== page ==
Plague and the Meaning of Life

The coronavirus pandemic has taken away so much in the blink of an eye: lives, jobs, income, wealth, vacations, travel, live entertainment, eating out, socializing, family gatherings, birthday parties, graduations, sports, libraries, universities, among so many things we never knew we would (not) miss.

But the pandemic has also given us a moment to reflect; to reflect on life’s true meaning and value.

Plagues, like war, strip us down and lay us bare, the reason why they are constantly explored through our arts and literature.

So, as we #stayathome, quarantined away from the frantic life of just a few months ago, we have been given this unique opportunity of time to consider the important things in life. Not yesterday, not tomorrow. Today.

You can be sure binge-watching Netflix and Showtime is not one of them. Meaningless passive entertainment is a time killer, so why take the time this crisis is giving us and squander it?

Will 2020 be like the proverbial hole in the resumé of our lives?

No. Idle time, a thing so rare these days, will lead us back to our hearts and souls because the alternative is maddening. The constant barrage of the Information Age has robbed us of being alone with ourselves, to discover what makes us tick. It’s not just TikTok.

Instead, our creative spirits sing the language of our souls as we reach out with our hearts to communicate and share that song. Heart and soul. People are playing music, singing, cooking, baking, drawing, painting, writing, planting gardens – all dancing to the rhythm of life, no longer marching to the drumbeat of time and money. Technology, that two-edged sword, helps us make the connections that fill our need for social engagement. But one can only stare at a Zoom party screen for so long. We must create meaning to share meaning. It is that love of the creator in all of us.

And this, thanks to a global pandemic, is actually happening. And not a moment too soon.

Create—Share—Connect

How Facebook has Changed Us – For the Worse.

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This excerpt from an article in Guardian…

…Facebook is something that too often spoils things.

This is particularly true of the way we enjoy other people’s creativity. A recent article on the music website the Quietus by the writer Jazz Monroe nails the essential point. “When we submit to a profound experience of art, it’s a rare reprieve from the everyday torrent of triviality and distraction,” he wrote. “Likewise, when you finish a great book, there’s supposed to be a moment when you reflect on it. But it’s so easy to just check your phone, or tweet some earnest statement about it.”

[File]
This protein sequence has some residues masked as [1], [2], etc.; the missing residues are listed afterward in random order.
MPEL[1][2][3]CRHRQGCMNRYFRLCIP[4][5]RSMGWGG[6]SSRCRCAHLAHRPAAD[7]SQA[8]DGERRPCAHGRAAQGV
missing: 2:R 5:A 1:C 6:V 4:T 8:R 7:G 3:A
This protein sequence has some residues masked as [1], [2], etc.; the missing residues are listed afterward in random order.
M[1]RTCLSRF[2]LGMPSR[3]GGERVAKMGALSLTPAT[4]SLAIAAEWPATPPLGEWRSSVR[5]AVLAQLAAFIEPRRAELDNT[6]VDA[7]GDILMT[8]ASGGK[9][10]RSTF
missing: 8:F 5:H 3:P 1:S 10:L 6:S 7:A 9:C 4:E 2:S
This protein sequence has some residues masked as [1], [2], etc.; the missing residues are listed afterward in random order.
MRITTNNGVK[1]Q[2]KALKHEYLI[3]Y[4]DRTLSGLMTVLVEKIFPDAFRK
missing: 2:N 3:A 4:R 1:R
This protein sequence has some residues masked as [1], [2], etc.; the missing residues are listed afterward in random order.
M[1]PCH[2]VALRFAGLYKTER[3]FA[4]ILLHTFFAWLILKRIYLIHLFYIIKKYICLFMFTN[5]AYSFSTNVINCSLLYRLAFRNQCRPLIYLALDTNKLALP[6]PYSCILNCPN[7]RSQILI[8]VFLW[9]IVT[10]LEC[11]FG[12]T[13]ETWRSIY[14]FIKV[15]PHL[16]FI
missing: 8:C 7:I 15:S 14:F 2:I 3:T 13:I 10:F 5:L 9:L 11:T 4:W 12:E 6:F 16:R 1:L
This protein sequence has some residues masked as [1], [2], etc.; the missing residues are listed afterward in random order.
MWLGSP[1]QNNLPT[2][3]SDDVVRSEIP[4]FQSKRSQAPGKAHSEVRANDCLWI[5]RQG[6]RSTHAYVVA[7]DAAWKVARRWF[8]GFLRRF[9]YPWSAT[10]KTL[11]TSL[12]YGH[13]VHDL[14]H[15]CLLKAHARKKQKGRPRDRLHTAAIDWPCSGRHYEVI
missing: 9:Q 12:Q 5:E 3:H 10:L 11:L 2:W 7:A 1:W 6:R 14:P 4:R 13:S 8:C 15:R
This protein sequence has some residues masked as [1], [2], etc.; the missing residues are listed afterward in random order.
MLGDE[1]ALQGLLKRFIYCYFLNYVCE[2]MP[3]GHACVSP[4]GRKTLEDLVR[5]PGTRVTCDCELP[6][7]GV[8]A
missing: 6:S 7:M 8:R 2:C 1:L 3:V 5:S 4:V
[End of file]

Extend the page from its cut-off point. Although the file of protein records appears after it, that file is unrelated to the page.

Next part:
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How Facebook Robbed Us of Our Sense of Self.

Ten Habits of Highly Creative People

Creativity

Ten Habits of Highly Creative People

Scott Barry Kaufman and Carolyn Gregoire explore how to develop creativity as a habit and a style of engaging with the world.

What exactly is creativity? So many of us assume that creativity is something we had as a child but we lost, or something allocated to rarified individuals that we can only admire from afar.

But science has shown that, in many ways, we are all wired to create. The key is recognizing that creativity is multifaceted—on the level of the brain, personality, and the creative process—and can be displayed in many different ways, from the deeply personal experience of uncovering a new idea or experience to expressing ourselves through words, photos, fashion, and other everyday creations, to the work of renowned artists that transcends the ages.

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Music and Creativity

How Music Helps Us Be More Creative

A new study suggests that listening to happy music promotes more divergent thinking—a key element of creativity.

In today’s world, creative thinking is needed more than ever. Not only do many businesses seek creative minds to fill their ranks, but the kinds of complex social problems we face could also use a good dose of creativity.

Luckily, creativity is not reserved for artists and geniuses alone. Modern science suggests that we all have the cognitive capacity to come up with original ideas—something researchers call “divergent thinking.” And we can all select from a series of ideas the one most likely to be successful, which researchers call “convergent thinking.”

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